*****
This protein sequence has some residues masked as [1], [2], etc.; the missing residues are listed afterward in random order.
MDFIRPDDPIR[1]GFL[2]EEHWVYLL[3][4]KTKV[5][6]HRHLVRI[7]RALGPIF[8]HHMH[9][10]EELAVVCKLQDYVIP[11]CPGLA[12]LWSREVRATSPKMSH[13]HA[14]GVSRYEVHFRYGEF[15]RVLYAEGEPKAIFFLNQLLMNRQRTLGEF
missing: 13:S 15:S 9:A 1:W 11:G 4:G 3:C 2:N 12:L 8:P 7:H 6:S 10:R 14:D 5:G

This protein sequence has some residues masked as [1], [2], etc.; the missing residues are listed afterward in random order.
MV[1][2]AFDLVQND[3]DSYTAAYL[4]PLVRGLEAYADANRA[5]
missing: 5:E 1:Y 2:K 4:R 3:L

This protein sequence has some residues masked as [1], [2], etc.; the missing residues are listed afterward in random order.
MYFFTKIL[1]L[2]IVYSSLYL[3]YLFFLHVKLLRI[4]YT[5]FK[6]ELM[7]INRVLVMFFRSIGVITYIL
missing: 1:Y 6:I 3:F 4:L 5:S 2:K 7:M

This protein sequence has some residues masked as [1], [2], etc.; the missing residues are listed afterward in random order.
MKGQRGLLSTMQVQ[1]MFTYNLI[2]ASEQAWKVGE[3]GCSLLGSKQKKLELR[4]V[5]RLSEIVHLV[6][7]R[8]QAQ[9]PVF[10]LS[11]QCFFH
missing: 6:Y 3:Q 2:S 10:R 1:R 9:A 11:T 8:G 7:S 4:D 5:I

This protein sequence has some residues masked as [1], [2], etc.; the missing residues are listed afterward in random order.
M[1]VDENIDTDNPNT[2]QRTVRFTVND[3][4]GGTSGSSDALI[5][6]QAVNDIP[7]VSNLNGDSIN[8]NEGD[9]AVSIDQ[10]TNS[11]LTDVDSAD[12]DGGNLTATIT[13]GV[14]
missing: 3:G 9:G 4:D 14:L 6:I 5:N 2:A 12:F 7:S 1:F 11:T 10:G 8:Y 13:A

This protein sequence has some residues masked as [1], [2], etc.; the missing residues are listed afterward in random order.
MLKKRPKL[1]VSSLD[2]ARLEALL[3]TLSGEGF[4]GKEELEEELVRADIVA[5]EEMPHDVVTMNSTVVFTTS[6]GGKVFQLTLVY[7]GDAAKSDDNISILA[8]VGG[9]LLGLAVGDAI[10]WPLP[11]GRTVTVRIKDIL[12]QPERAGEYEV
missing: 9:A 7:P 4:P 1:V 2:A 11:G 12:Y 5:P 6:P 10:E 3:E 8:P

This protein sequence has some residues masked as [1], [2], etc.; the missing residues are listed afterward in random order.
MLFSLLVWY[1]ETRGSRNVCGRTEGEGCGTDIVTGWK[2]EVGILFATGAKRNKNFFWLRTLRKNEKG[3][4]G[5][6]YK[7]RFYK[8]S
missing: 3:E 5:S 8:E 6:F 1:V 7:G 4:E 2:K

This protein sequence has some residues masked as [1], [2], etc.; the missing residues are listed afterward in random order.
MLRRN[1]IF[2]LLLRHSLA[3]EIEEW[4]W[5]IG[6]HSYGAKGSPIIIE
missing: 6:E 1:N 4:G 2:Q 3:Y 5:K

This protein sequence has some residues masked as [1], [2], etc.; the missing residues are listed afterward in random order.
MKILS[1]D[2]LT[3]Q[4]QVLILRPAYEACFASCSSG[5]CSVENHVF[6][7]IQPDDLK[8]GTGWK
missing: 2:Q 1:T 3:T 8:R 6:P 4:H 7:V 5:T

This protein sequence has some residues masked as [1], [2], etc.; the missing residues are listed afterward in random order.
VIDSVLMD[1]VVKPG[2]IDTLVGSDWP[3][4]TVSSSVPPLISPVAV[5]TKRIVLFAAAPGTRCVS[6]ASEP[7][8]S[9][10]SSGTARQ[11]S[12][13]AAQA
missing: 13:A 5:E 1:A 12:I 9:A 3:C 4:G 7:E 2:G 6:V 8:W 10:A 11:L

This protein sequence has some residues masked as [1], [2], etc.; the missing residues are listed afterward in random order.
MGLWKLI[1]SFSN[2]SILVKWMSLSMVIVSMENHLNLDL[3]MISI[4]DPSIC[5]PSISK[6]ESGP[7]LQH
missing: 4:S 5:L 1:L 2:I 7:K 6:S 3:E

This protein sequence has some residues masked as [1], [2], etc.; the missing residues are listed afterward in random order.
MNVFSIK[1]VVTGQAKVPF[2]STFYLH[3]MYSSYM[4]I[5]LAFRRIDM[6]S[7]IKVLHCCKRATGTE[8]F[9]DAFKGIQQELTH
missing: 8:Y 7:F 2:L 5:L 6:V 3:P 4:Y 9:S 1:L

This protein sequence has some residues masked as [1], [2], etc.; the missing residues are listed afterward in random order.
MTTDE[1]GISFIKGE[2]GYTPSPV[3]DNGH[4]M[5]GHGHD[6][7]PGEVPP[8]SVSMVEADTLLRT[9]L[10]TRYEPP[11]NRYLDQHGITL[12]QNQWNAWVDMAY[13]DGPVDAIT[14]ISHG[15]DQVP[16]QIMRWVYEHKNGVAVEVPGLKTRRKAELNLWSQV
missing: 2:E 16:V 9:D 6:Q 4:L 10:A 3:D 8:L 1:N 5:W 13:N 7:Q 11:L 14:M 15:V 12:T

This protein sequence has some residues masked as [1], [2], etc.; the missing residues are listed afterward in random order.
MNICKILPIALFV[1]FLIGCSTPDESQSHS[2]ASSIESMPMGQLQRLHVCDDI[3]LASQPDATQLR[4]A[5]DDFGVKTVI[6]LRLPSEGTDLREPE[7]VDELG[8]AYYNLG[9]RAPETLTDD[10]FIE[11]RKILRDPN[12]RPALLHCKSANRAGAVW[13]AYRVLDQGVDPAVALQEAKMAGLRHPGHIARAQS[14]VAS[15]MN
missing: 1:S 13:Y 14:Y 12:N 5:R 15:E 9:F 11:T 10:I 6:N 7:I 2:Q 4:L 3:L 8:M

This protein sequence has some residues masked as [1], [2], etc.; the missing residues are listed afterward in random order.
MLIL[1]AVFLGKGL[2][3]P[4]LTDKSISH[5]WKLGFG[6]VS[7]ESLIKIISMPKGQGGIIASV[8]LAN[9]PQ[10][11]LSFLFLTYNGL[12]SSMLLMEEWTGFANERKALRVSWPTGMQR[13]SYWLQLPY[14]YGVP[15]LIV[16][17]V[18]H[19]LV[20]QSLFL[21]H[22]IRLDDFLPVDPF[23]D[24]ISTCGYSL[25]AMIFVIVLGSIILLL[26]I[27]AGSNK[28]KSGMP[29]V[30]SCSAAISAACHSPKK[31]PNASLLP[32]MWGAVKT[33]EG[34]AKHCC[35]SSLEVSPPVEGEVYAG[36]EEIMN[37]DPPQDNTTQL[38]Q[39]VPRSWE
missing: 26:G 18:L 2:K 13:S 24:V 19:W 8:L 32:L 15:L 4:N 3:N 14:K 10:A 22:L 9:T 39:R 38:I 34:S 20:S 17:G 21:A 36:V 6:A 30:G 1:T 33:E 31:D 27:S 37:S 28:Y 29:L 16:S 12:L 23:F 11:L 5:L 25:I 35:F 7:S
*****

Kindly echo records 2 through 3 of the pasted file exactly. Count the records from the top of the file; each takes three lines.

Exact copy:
This protein sequence has some residues masked as [1], [2], etc.; the missing residues are listed afterward in random order.
MV[1][2]AFDLVQND[3]DSYTAAYL[4]PLVRGLEAYADANRA[5]
missing: 5:E 1:Y 2:K 4:R 3:L

This protein sequence has some residues masked as [1], [2], etc.; the missing residues are listed afterward in random order.
MYFFTKIL[1]L[2]IVYSSLYL[3]YLFFLHVKLLRI[4]YT[5]FK[6]ELM[7]INRVLVMFFRSIGVITYIL
missing: 1:Y 6:I 3:F 4:L 5:S 2:K 7:M